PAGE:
CHARLOTTESVILLE, Va. (CBS19 SPORTS) -- Easy to forget when Ethan Anderson steps into the batter's box the first baseman arrived at Virginia ahead of schedule.

"Hey let's all remember this young man should be a freshman here," UVA head coach Brian O'Connor said, "He entered Virginia an entire year early. I'm excited for our team because of how much better he's gotten and he's going to have a long, long future in this game."

Anderson started 41 games last season when he should have been worried about high school prom. A year later, Anderson has started every game at first base and has been a mainstay in the Virginia lineup as the 5-hole hitter on a team preparing for a Super Regional against Duke at Disharoon Park.

"A lot of butterflies going on, never played in front of a stage this big even during midweeks and weekend series," Anderson said, "It's special playing here. I wanted to come here early, I wanted to live the UVA lifestyle."

New teams, new atmospheres were nothing new to Anderson, growing up watching his dad serve as a Navy SEAL for 27 years.

"What's toughest about that is the sacrifices that the family makes," Ethan's dad J.R. Anderson said, remembering a time when Ethan was between six and seven-years-old, "When I left that time he cried even more than I seen him cry the first time and so that's really tough the sacrifices they make not only deploying, but all the moving around."

Ethan and his sister Emma, a rising senior at James Madison now, grew up on the move as a military family.

"You learn to meet new people and you learn that family is the most important," Ethan said, "They're always there for you, especially when you're going around entering new environments where you don't know anyone."

While Virginia Beach is home, Anderson was born in Hawaii, but has lived across the globe. Ethan first tried played soccer when the family lived abroad, but can barely remember playing goalie. So J.R. went out and bought a tee and a tennis ball, giving Ethan his first baseball experience in Portugal. His mom, Amy, would later sign Ethan up to play baseball when J.R. was being deployed again.

"It was so important, especially when he was gone so much to keep the kids very busy and involved and just keep going," Amy Anderson said, "So they weren't thinking about their father and being sad."

"It's tee ball, I don't know how much you're learning, you're just kind of out there running around swinging the bat, hoping to make contact off a ball that's moving still," Ethan laughed, "Once [his dad] came home, that's when I got to play catch with him."

While J.R. only played at the high school level, Ethan took after his dad's approach to life something that has guided him to the elite levels of baseball.

"He's kind of a lot of the reasons why I do everything," Ethan said, "Seeing him every week, seeing him every day when he's up here it's special because I know there are family members that don't have that opportunity."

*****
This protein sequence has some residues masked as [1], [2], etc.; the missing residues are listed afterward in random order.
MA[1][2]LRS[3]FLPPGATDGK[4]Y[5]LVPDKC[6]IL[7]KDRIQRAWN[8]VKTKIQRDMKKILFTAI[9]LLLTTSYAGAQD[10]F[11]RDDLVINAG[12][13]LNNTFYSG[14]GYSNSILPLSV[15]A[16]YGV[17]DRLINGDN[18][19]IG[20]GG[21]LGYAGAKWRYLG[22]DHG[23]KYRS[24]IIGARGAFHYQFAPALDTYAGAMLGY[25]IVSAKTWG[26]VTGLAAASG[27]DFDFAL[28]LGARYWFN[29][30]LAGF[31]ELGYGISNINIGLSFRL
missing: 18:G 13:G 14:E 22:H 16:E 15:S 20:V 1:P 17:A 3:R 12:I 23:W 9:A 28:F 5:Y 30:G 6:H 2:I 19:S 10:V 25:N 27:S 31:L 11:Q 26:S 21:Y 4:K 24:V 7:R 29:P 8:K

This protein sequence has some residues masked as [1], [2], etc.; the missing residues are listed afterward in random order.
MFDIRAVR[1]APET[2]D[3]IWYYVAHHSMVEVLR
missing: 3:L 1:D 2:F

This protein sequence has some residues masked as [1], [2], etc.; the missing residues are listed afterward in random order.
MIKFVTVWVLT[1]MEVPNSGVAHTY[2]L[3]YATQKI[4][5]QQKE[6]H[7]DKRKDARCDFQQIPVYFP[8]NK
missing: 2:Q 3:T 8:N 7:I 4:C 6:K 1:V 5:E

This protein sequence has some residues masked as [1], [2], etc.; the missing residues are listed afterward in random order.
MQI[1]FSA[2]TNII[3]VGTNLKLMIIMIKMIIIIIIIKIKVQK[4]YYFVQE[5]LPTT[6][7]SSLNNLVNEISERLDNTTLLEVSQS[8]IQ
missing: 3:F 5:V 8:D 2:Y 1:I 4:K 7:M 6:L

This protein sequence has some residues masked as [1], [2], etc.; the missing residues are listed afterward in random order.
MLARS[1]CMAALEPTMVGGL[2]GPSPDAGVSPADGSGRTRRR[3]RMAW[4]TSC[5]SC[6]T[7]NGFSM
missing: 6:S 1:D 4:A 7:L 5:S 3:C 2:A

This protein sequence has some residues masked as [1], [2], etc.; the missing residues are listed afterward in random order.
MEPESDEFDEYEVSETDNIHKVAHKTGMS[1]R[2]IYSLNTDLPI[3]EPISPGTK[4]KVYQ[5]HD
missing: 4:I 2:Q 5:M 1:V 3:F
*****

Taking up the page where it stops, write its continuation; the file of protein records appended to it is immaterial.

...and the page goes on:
In the new age of college athletics, an All-ACC first baseman at UVA has plenty of NIL (Name, Image and Likeness) opportunities. But when Ethan was first handed a $2,000 check, he wanted to give back to those who helped his family over the years, the Navy SEAL Foundation.

"This NIL check, it's $2,000 to a college kid. And I said you got any plans for that?" J.R. remembers asking Ethan in the car one day, "And just looking straight-ahead just said I'll probably give it to the foundation."

The Navy SEAL Foundation provides critical support for the warriors, veterans, and families of Naval Special Warfare. For Ethan growing up the foundation helped with school and sending him to summer camps.

"I didn't think the money was as important going to me," Anderson said, "Where I wanted to donate to people that could use it for better uses."

Now 100 percent of Anderson's NIL money goes back to help SEALs and their families through the foundation. Anderson has partnered with Born Primitive clothing and Kill Cliff energy drink, who are also linked with the Navy SEAL Foundation.

J.R. and Amy are most proud of the example Ethan has set for SEAL kids everywhere.

"No matter what your passion is the tools that you get from having to move around," J.R. said, "Having to face, adversity might be a strong word, but new circumstances, new friends, new sports teams."

As O'Connor said Ethan has a "long, long" future ahead in baseball and Anderson hopes to show military kids chasing those dreams is possible.

"The constant traveling kind of takes a toll on sports and by the time they're growing up they don't have a stable place where they're able to pursue their college athletic career," Ethan said, "I hope I could influence younger kids kind of staying down that path."